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How to Make Conference Calls Less Terrible
A recent InterCall study about the rise of conference calls and conferencing behavior found that 82 percent of respondents admitted to focusing on other work and activities while on a call. With disengagement — at least during virtual meetings — becoming standard practice, it raises questions about the productivity and value of these calls. The article's author, Rob Bellmar, executive vice president of conferencing and collaboration at InterCall, urges organizations to make meetings more productive and relevant by implementing four simple adjustments. First, stop striving for inclusiveness. "It's become too easy to send blanket, one-hour meeting invites to 10 people when only five are relevant to the agenda," he writes. In fact, with a little planning regarding what topics will be discussed at any given point on the call, managers can stagger invitation times to maximize the time of all concerned. Bellmar’s second tip is to begin using video conferencing. The notion that everyone in a meeting can watch what everyone else is doing will deter many from straying too far from the call with other work and diversions.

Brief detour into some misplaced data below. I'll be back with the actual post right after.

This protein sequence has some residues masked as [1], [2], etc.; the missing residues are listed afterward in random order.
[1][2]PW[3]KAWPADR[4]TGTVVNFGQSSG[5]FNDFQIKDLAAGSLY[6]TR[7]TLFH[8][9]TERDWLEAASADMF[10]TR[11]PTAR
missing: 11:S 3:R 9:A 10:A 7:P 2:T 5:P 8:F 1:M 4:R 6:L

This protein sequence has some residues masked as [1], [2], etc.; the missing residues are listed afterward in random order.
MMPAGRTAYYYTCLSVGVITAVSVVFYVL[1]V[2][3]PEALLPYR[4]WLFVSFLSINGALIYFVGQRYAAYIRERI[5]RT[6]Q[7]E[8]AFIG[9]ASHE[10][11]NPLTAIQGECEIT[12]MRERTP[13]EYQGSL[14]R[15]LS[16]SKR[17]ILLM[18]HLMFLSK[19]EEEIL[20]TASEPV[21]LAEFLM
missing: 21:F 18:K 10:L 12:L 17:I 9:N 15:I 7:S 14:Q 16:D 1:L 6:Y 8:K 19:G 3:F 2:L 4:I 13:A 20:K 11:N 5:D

Bellmar's third suggestion is to not abandon the physical conference room just yet. Most organizations' physical conference spaces have evolved beyond a long table and telephone to include white boards, flat panel screens, web cameras, projectors and surround sound. "Participants may not use each accoutrement in every meeting," Bellmar writes, "but the options for dynamic collaboration are there if they need them." The downside is when a presenter takes an inordinate amount of time figuring out how to use a webcam or other piece of meetings technology. To this end, Bellmar’s final recommendation is to "understand technology use versus abuse." Technology is becoming more and more vital to innovating the conference call and boosting staff engagement. However, when applied incorrectly or misunderstood by end users, it can have a negative impact on both efforts.
Harvard Business Review (01/15) Bellmar, Rob
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MARCH 2015 EDITION
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